What is Shoulder Arthroscopy?

Shoulder arthroscopy is a less invasive surgical procedure that your doctor may recommend to diagnose or treat several issues, including shoulder impingement and rotator cuff tears. Unlike traditional surgery, arthroscopic shoulder surgery West Chester requires smaller incisions, almost the size of a keyhole. Therefore, the procedure is less painful and has a shorter recovery time. The chances of developing an infection are minimal since the incisions are tiny. Your healthcare provider may recommend this procedure if non-surgical methods such as medications and physical therapy prove futile. Below is how you can prepare for shoulder arthroscopy.

Preparing for shoulder arthroscopy

Like any other treatment, you will have an initial discussion with your doctor to understand the procedure. During the consultation, your healthcare provider asks about your medical history, and you may need to provide a list of all medications and supplements you are using. That is necessary since some drugs like aspirin and ibuprofen are blood thinners that put you at risk of bleeding and bruising. Your care team will send you home with instructions, including when to stop eating before surgery.

What does arthroscopic shoulder surgery involve?

The procedure takes approximately less than an hour. For surgery, you may lie on your side or be semi-seated. If you have hair on the skin, your surgical team shaves it before cleaning the treatment area with an antiseptic solution. You may need to place your arm in a holding device to ensure no unnecessary movements as surgery is ongoing. Before making any incisions, the doctor may inject a solution in your shoulder which inflates the joints, making it easier for the surgeon to see.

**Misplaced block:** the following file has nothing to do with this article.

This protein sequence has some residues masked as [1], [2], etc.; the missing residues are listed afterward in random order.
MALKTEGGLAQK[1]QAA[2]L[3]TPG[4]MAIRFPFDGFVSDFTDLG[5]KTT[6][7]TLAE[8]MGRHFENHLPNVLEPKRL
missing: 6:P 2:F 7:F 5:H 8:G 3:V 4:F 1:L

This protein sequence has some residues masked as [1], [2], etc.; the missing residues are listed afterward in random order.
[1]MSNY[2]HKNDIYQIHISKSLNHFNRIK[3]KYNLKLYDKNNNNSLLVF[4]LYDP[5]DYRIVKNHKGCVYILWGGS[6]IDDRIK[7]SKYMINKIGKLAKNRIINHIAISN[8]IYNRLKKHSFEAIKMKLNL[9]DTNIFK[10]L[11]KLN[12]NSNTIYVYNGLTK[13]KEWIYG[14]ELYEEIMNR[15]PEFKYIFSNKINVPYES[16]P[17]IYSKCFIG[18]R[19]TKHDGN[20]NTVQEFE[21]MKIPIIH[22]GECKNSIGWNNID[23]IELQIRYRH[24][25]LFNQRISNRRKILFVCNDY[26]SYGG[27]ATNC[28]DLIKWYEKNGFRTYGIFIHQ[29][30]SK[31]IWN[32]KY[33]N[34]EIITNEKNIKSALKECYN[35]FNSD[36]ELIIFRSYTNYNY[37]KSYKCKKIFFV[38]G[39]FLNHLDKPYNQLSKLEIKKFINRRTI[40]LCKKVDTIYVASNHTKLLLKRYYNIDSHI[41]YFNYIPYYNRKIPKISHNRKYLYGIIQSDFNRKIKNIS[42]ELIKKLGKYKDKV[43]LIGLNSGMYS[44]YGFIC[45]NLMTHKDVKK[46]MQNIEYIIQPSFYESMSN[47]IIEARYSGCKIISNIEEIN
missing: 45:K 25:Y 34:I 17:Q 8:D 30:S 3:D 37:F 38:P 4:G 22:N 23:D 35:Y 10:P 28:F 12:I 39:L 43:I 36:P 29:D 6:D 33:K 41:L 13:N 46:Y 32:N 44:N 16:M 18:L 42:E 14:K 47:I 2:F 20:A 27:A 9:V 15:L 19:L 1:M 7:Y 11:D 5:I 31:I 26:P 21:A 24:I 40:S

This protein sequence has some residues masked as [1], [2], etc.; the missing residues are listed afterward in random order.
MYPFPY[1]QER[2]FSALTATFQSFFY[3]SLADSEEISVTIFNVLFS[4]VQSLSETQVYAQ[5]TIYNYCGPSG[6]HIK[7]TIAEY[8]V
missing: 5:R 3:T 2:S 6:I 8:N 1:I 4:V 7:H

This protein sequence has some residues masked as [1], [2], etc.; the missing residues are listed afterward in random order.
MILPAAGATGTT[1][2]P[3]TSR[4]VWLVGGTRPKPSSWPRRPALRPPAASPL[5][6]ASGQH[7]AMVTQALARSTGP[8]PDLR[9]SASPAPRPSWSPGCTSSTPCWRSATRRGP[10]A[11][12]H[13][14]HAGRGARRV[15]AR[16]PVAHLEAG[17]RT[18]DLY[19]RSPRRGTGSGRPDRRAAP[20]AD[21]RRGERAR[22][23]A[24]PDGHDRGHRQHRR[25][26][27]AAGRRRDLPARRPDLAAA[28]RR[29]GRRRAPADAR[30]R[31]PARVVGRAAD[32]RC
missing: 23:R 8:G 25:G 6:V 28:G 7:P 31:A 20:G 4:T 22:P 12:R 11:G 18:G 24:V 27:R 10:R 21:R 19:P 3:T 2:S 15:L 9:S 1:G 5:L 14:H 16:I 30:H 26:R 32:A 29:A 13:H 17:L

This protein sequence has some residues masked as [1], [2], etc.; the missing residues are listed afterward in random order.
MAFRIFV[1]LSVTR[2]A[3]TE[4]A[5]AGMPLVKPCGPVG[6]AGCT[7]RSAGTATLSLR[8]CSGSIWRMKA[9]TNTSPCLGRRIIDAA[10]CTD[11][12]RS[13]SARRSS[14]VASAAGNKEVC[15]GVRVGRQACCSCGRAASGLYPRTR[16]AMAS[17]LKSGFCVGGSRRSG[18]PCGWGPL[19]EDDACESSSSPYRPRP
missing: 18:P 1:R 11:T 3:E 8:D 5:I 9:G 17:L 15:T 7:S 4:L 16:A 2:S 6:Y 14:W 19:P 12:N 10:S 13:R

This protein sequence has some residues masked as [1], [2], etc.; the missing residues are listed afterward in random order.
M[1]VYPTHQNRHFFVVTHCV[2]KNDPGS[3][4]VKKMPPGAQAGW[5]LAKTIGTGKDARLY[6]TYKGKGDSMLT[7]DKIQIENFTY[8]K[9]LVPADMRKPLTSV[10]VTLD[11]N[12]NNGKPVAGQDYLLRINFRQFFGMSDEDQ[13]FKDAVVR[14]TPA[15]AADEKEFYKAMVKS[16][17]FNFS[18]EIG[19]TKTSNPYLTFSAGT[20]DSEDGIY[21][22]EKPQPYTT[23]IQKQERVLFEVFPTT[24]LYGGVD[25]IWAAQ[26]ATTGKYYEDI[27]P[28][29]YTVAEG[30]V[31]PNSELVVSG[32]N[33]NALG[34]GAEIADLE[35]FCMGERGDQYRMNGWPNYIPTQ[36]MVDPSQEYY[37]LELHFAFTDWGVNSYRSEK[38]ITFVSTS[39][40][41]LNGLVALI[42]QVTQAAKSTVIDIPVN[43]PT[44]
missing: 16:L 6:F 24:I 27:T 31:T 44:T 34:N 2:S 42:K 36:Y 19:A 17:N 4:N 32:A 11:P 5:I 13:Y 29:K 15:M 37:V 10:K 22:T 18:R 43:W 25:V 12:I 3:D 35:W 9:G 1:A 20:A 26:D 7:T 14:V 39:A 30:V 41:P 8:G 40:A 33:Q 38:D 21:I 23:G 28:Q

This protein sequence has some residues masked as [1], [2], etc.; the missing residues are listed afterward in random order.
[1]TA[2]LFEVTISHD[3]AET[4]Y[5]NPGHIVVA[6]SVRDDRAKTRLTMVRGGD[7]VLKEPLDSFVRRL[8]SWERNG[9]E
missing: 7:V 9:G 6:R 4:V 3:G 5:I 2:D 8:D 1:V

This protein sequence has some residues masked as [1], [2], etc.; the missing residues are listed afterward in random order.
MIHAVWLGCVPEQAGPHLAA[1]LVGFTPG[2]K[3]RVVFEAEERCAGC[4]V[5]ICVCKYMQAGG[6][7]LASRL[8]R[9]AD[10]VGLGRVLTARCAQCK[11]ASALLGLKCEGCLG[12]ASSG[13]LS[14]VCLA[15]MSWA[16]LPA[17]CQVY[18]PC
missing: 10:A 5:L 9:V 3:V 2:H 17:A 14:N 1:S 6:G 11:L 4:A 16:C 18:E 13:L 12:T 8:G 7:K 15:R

Next, an anesthesiologist injects a nerve block into your shoulder to ensure you are comfortable during surgery. Your specialist may administer general anesthesia in some cases, making you unconscious during surgery. Once the treatment area is numb, the surgeon will make a small incision that serves as an arthroscope entry. The device has a tiny camera that projects images of your shoulder to a screen, allowing the surgeon to locate any problem. Your surgeon makes other minor cuts to insert miniature instruments for fixing any problem. The incision sites are stitched after the surgeon locates and fixes the problem. You may have small bandages and a larger one to cover all the incisions.

What is recovery like after surgery?

The procedure is usually performed on an outpatient basis, meaning you can return home the same day. However, your care team will monitor you for an hour or two in the hospital before you can leave. You may feel pain as the nerve block wears away, but your healthcare provider may prescribe medications to relieve the pain. Before your shoulder heals, you may need to wear a sling for several weeks or months to protect your shoulder. Later on, when your shoulder is healed, your doctor may recommend a rehabilitation plan which may include gentle exercises to improve the strength and function of your shoulder.

If you have shoulder pain that gets in the way of your daily activities, consult with your specialist at Ronald Hess, MS, DO, to know how you can benefit from shoulder arthroscopy.